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Naive Realism

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Posted by Harvey on May 28, 2002 17:11:51 UTC


You are expressing the view called 'naive realism'. The world is how it appears.

***n 1: a piece of information about circumstances that exist or events that have occurred; "first you must collect all the facts of the case" 2: a statement or assertion of verified information about something that is the case or has happened; "he supported his argument with an impressive array of facts" 3: an event known to have happened or something known to have existed; "your fears have no basis in fact"; "how much of the story is fact and how much fiction is hard to tell" 4: a concept whose truth can be proved; "scientific hypotheses are not facts"***

You're not at the point in your life where you question the definition in dictionaries. Where you are right now the dictionary appears to be the ultimate correct answer (or, maybe right underneath the authority of Leviticus and Deuteronomy).

The problem with the definition is that it is based on an objective rendering of a fact. However, there is no such thing as an objective rendering. We are all humans and all of our explanations are subjective. For example, countless numbers of supposed 'facts' are no longer considered facts. The details of our subjective knowledge changed such that new facts contradicted old facts, and the old facts eventually were discarded. Hence, we always must regard truth from a subjective framework. These subjective frameworks are called beliefs. Beliefs lie on a continuum from verified to unverified, from logically derived to postulated as an axiom, etc.

***So any thing that was well accepted was a fact, pending certain context. Those last 2 words are a very nice loop hole.***

Context is the key to determining a fact. For example, if I say it is 12PM, you might accept it as a fact, but first you need to confirm what timezone I am saying it is 12PM. You might say that it is a fact that you are travelling 60 mph, but I might need to confirm that your speed odometer is working properly and that you are actually on the road (versus on some automotive shop where you are simply pressing the accelerator to where the odometer reads 60 mph).

***Thanks, but your definition just doesn't make any sense to me especially when one can determine the context by your self and not by definition. That is falling down a very dark hole in human thought. After all in the Nazis context it was a fact that the Jews were mere animals that must be exterminated and the KKK's context was the white people were better than black people. Since context of a fact by your definition is determined by the person and not the definition, the person determines the factual value of something and not the fact it self. And I just can' agree with that deffinition.***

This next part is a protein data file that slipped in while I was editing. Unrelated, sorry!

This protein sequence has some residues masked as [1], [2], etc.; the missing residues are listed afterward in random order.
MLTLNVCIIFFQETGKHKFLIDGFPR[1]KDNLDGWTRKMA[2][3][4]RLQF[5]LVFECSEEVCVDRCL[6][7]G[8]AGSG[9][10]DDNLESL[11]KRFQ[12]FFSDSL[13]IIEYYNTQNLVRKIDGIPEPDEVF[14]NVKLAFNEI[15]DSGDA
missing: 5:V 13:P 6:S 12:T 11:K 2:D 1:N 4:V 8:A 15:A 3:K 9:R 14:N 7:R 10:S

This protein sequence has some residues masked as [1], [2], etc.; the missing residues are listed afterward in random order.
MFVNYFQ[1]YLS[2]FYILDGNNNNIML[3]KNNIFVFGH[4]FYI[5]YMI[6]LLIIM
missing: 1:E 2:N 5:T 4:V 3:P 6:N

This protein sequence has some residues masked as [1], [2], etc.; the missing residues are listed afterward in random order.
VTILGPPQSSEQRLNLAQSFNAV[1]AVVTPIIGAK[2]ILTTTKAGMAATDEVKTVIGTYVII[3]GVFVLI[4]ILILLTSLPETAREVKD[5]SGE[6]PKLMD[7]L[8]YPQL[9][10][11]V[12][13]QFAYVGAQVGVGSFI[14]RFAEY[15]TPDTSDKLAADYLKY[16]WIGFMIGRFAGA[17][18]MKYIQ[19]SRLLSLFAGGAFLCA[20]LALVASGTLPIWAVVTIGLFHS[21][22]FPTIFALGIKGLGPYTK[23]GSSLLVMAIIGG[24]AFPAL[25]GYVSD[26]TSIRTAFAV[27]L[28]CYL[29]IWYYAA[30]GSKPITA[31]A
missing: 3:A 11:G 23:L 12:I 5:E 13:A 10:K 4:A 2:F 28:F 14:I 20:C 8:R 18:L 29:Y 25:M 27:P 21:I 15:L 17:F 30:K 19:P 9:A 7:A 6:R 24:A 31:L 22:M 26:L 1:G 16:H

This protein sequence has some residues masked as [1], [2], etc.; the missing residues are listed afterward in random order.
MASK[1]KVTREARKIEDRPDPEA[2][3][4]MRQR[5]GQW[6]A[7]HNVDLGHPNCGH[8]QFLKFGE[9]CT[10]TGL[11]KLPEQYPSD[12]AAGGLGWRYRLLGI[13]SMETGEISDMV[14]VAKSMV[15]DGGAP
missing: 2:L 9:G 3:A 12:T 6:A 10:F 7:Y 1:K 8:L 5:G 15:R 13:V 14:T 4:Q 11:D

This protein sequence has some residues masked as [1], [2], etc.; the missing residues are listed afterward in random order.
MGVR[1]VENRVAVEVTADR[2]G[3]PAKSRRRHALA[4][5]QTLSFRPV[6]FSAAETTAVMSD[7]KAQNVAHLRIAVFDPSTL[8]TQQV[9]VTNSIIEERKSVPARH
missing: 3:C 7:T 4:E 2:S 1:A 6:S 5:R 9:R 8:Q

I said facts have a subjective quality, but not completely subjective. Humans in order to effectively communicate must accept certain beliefs as 'true' in order to function. Part of doing so is building a list of criteria that can meet this quality. For example, consistency and coherency is required to effectively communicate. If we changed the meaning of words each time we spoke to someone, then we could never communicate. We must also accept some type of logical rules and definitions that are beyond the point of being questioned (i.e., facts). We can deny them as real facts, but that doesn't change the requirement that they are still needed to be held in highest esteem in order to communicate effectively.

Using this understanding of 'facts', we are no longer naive in our understanding of our beliefs. At the same time, we are able to extend our knowledge of the world. This is what scientific theories do for us. They give us a sense of 'facts', but ultimately we understand that 'facts' simply lie on a continuum between not-likely-to-be-true to this-must-be-regarded-as-true. Scientific theories produce a great many 'facts' that are equivalent to this-must-be-regarded-as-true.

Where you misunderstand science is that you think a fact has no loose ends. This is an incorrect understanding of science. Something can be regarded as true by science as still have a great many loose ends.

Warm regards, Harv

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